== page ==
Six on Saturday 20 April 2019

A quick whizz around my garden today. I’m busy watering, watering, watering. We have had no rain for weeks and the water barrels are low.

Amaryllis. Planted in October. Should have flowered at Christmas. I did all the right things, watered it, pampered it. I’m happy it is finally flowering in time for Easter. It was sold as Lemon Star. As with many spring bulbs, they sometimes turn out to be different from the name on the packet. Very pretty though. A table centre on its own, I think.

Tulip Mount Tacoma. Also just in time for Easter table arrangements. Fluffy, very double. As beautiful as a swan, wouldn’t you agree.

Forget me nots make a lovely ground cover for Mount Tacoma here.

Still on the theme of cream and white, new tulip Exotic Emperor. A delight to watch opening from a tight bud. I love the flashes of green on the edges of the petals. One I will grow again next year.

Here they are growing in a large Italian pot by my back door. A north facing position suits them well. They last longer out of the sunshine. Above them, the lime green new leaves of an Acer Palmatum Dissectum are just starting to unfurl. Perfect to complement the stripe in the tulips.

In the Exotic Daylily Border, my favourite quince is in flower. Chaenomeles speciosa Kinshiden starts off the colour of Devon clotted cream and fades to white. A lime green eye adds a simplicity to this beautiful double flower. 200 Tulip Orange Emperor form a backdrop. A recommended tulip for reliably coming back each year, and good for planting between low maintenance daylilies. I hardly ever have to work this border. It virtually looks after itself.

Wishing you all a very and happy and peaceful Easter. I hope you are getting some lovely sunny weather, as we are here. It’s 21C today- and 38C in the greenhouse! I have opened all the doors and windows! And now I must get back to that watering…. Enjoy your gardening.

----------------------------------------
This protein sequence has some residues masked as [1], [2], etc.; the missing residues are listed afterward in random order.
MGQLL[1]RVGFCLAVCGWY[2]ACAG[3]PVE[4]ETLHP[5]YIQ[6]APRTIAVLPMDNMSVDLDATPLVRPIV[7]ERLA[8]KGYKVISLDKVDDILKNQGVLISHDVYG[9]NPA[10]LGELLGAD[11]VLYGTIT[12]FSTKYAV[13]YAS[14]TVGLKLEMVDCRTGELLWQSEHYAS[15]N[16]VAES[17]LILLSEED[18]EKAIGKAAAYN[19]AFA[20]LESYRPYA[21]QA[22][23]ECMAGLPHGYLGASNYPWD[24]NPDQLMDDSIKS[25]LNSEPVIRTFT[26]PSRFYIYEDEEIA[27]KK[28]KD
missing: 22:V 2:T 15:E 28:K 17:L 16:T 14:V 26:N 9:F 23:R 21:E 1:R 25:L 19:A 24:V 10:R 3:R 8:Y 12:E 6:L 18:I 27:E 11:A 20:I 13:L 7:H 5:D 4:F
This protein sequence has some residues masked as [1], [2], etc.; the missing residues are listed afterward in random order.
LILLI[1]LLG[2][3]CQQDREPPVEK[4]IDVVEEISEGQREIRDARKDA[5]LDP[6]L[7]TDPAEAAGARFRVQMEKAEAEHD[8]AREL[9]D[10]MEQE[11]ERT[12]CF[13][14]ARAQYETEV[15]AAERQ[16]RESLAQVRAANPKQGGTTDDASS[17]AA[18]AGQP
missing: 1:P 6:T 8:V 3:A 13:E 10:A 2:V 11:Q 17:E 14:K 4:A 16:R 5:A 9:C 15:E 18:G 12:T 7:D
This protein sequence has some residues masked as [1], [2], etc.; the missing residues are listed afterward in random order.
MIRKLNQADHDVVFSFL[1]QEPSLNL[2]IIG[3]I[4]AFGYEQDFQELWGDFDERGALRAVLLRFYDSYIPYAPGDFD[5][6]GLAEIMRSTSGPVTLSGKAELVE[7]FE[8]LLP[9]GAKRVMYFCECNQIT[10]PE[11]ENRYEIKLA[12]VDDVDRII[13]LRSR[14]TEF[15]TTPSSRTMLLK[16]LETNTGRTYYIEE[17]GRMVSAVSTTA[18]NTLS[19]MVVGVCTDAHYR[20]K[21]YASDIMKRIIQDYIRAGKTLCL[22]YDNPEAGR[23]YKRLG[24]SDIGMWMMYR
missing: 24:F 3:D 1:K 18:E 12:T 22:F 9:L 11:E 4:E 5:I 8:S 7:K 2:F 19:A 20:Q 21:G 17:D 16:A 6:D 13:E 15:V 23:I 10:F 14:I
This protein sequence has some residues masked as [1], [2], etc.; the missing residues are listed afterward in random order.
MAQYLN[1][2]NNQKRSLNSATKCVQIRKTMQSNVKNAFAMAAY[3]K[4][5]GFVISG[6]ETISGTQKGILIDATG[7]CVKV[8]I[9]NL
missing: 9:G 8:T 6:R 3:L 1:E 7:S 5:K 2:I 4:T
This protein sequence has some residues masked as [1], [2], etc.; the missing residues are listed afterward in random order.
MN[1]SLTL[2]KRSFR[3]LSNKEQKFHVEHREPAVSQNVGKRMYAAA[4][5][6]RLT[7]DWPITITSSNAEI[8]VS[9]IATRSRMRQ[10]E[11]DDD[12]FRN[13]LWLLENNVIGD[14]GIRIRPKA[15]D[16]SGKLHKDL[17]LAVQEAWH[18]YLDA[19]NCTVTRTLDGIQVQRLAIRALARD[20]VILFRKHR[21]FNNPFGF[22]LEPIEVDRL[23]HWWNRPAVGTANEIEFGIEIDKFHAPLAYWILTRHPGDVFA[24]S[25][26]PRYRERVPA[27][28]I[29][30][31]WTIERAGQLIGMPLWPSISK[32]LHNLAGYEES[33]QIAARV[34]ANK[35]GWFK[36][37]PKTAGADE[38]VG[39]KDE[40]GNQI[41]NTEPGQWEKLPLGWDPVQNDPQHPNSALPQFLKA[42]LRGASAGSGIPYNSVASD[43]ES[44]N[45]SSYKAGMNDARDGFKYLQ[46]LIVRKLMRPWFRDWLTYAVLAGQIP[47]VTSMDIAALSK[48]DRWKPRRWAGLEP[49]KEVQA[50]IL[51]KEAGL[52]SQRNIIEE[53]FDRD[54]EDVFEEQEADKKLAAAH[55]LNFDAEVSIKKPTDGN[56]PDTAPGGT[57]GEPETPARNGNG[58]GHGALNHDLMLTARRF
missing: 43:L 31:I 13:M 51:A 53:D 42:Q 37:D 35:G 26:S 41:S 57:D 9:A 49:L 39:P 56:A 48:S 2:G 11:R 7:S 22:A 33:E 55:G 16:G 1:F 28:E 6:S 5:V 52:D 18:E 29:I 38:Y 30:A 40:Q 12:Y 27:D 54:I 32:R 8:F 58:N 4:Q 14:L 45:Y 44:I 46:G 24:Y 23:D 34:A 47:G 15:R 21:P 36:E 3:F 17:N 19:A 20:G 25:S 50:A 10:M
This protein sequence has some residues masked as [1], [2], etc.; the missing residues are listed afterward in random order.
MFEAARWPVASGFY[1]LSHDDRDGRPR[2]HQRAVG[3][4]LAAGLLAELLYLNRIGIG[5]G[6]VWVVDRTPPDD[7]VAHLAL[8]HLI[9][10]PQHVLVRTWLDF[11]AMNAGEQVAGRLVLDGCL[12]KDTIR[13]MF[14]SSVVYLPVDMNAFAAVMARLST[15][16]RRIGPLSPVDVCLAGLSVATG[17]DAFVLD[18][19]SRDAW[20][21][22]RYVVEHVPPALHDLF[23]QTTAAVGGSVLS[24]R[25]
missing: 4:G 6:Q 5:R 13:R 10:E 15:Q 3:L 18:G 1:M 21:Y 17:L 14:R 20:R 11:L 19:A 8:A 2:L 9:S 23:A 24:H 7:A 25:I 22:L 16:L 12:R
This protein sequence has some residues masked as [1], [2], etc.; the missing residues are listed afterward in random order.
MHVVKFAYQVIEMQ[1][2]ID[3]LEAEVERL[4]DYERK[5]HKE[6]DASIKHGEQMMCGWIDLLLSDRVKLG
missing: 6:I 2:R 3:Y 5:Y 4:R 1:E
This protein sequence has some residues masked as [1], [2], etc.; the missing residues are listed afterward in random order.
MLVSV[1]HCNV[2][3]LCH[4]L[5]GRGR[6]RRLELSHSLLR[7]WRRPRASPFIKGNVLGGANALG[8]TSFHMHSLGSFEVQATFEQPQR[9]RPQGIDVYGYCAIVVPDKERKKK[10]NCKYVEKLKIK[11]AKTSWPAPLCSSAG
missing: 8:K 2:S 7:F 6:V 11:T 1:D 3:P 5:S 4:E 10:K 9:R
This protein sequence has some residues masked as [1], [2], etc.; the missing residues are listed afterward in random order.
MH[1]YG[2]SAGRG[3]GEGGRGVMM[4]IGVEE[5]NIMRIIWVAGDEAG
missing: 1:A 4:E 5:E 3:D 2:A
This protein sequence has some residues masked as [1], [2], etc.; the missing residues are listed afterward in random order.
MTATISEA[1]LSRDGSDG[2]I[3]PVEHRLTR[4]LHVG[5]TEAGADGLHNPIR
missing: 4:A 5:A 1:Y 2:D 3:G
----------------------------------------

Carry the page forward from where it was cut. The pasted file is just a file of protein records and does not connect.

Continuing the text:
Links

Dalefoot bulb composts https://www.dalefootcomposts.co.uk/products/bulb-compost.p.aspx

Six https://thepropagatorblog.wordpress.com/2019/04/20/six-on-saturday-20-04-2019/

Lemon Star : https://www.sarahraven.com/flowers/bulbs/amaryllis/amaryllis_lemon_star.htm

Mount Tacoma https://www.peternyssen.com/mount-tacoma.html

Tulip Exotic Emperor https://www.farmergracy.co.uk/products/tulip-exotic-emperor-bulbs-uk?gclid=Cj0KCQjwhuvlBRCeARIsAM720HpBjLnKuSBteZOYQAoqbVUBnXKLyKYitNQifojAteMGWV5JVRSKz2UaAt9oEALw_wcB

Quince Kinshiden https://www.shootgardening.co.uk/plant/chaenomeles-speciosa-kinshiden

karen Gimson on Twitter https://mobile.twitter.com/kgimson?ref_src=twsrc%5Egoogle%7Ctwcamp%5Eserp%7Ctwgr%5Eauthor

karen Gimson Instagram https://www.instagram.com/karengimson1/?hl=en

Facebook https://m.facebook.com/pages/category/Local-Business/bramblegarden/posts/

In a Vase on Monday…..or Wednesday.

I don’t know where the time goes. I’ve been trying to find a few spare minutes since Sunday. But every time I sit down, the phone rings, and that’s the end of any thoughts of escaping to the potting shed.

Anyway, apologies to Cathy for being late again with my IAVOM. Without further ado, and before the phone rings again, here are some photos of my jam jar flowers this week.

If you were listening in to Radio Leicester on Sunday, these are the flowers I took in to talk about. I’ve made a heart out of six stems of red dogwood and willow. It’s so simple to create. Basically, hold the stems in one hand. Bend three one way in a hoop and hold in the middle. Bend the other three the other way and hold in the middle. Bound with twine. Cut the long stems level at the bottom. Attach a jam jar wrapped in hessian or any pretty fabric around the middle of the heart. Then you can add whatever flowers you fancy.

I’ve used two stems of creamy white Exotic Emperor tulip. This is my new favourite. Its the colour of rich clotted cream. Outer petals have a beautiful green flash. In the heat of the radio studio the tulips opened flat like an orchid.